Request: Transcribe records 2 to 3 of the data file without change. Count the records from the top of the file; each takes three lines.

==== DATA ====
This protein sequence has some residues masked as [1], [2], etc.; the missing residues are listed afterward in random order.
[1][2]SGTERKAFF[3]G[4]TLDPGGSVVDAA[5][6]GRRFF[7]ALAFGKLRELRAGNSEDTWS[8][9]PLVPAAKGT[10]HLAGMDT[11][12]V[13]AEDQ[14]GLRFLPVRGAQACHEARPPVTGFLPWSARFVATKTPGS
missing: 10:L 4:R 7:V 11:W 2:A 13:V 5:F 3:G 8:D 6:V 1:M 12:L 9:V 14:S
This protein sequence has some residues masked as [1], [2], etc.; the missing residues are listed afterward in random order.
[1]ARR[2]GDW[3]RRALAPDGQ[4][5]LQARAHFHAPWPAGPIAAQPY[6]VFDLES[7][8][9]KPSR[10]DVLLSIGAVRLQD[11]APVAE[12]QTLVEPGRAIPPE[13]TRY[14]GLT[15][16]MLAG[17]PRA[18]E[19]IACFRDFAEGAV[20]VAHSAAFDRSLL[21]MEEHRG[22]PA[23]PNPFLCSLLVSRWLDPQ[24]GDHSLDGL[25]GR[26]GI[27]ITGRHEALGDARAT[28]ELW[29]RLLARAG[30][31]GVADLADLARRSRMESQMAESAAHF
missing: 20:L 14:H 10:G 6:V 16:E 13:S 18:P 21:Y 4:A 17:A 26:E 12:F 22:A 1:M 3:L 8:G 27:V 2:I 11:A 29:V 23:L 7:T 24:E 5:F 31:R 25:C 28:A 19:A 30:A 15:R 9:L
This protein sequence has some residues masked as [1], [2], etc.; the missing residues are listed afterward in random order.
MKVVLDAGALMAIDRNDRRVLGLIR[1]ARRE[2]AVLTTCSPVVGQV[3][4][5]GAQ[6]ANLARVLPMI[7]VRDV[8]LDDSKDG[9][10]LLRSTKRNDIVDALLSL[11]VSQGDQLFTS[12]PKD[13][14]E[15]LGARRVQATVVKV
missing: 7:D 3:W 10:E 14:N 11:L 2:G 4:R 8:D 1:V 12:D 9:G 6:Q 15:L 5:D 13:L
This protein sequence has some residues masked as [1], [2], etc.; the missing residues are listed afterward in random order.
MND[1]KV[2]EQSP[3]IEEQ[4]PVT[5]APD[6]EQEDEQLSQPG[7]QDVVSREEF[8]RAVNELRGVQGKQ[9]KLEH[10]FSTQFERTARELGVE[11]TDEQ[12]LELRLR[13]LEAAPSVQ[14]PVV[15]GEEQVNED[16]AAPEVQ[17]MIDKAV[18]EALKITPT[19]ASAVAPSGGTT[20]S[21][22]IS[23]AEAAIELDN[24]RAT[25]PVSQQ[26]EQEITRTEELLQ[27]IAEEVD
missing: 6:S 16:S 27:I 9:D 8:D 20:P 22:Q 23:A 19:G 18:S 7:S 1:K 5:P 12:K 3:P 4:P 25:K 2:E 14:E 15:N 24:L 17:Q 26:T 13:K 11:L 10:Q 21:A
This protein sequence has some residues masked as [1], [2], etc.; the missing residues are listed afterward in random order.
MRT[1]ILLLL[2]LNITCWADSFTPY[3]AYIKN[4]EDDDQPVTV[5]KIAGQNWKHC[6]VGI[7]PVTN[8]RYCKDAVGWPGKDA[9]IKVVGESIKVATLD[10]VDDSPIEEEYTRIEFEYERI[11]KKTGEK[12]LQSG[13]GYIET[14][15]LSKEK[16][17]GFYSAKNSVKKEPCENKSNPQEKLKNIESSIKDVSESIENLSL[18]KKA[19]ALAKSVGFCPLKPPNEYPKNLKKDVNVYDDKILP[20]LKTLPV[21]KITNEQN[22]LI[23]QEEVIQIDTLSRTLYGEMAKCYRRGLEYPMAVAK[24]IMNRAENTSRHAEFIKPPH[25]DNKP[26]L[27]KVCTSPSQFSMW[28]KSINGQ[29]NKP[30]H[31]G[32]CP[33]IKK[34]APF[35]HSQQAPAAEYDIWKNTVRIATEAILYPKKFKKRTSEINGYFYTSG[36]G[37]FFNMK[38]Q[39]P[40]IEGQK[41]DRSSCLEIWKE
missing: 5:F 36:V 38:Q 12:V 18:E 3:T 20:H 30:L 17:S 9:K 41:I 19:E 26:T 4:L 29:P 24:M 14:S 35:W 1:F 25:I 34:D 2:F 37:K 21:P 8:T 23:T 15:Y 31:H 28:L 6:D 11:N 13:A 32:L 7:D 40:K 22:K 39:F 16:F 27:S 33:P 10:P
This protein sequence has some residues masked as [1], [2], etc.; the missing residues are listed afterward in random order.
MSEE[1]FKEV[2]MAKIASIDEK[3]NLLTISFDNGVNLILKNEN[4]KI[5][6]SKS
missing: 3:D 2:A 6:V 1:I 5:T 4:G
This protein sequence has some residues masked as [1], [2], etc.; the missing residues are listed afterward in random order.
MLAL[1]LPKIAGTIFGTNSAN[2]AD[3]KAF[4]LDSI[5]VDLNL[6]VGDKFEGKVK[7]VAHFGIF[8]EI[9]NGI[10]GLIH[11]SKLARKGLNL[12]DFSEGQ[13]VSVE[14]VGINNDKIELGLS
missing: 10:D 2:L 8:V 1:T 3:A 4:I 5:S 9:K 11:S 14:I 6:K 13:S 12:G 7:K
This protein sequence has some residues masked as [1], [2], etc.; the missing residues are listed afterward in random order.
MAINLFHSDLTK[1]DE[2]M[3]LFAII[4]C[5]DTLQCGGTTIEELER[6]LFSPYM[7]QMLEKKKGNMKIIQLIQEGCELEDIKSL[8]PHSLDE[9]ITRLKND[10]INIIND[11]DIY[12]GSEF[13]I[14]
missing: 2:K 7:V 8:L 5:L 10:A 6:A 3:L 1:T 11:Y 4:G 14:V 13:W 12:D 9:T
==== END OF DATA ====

This protein sequence has some residues masked as [1], [2], etc.; the missing residues are listed afterward in random order.
[1]ARR[2]GDW[3]RRALAPDGQ[4][5]LQARAHFHAPWPAGPIAAQPY[6]VFDLES[7][8][9]KPSR[10]DVLLSIGAVRLQD[11]APVAE[12]QTLVEPGRAIPPE[13]TRY[14]GLT[15][16]MLAG[17]PRA[18]E[19]IACFRDFAEGAV[20]VAHSAAFDRSLL[21]MEEHRG[22]PA[23]PNPFLCSLLVSRWLDPQ[24]GDHSLDGL[25]GR[26]GI[27]ITGRHEALGDARAT[28]ELW[29]RLLARAG[30][31]GVADLADLARRSRMESQMAESAAHF
missing: 20:L 14:H 10:G 6:V 16:E 13:S 18:P 21:Y 4:A 17:A 26:E 12:F 22:A 1:M 3:L 8:G 27:V 2:I 11:A 29:V 23:L 7:T 24:E 5:F 31:R 25:C 28:A 19:A 30:A 15:R 9:L
This protein sequence has some residues masked as [1], [2], etc.; the missing residues are listed afterward in random order.
MKVVLDAGALMAIDRNDRRVLGLIR[1]ARRE[2]AVLTTCSPVVGQV[3][4][5]GAQ[6]ANLARVLPMI[7]VRDV[8]LDDSKDG[9][10]LLRSTKRNDIVDALLSL[11]VSQGDQLFTS[12]PKD[13][14]E[15]LGARRVQATVVKV
missing: 7:D 3:W 10:E 14:N 11:L 2:G 4:R 8:D 1:V 12:D 9:G 6:Q 15:L 5:D 13:L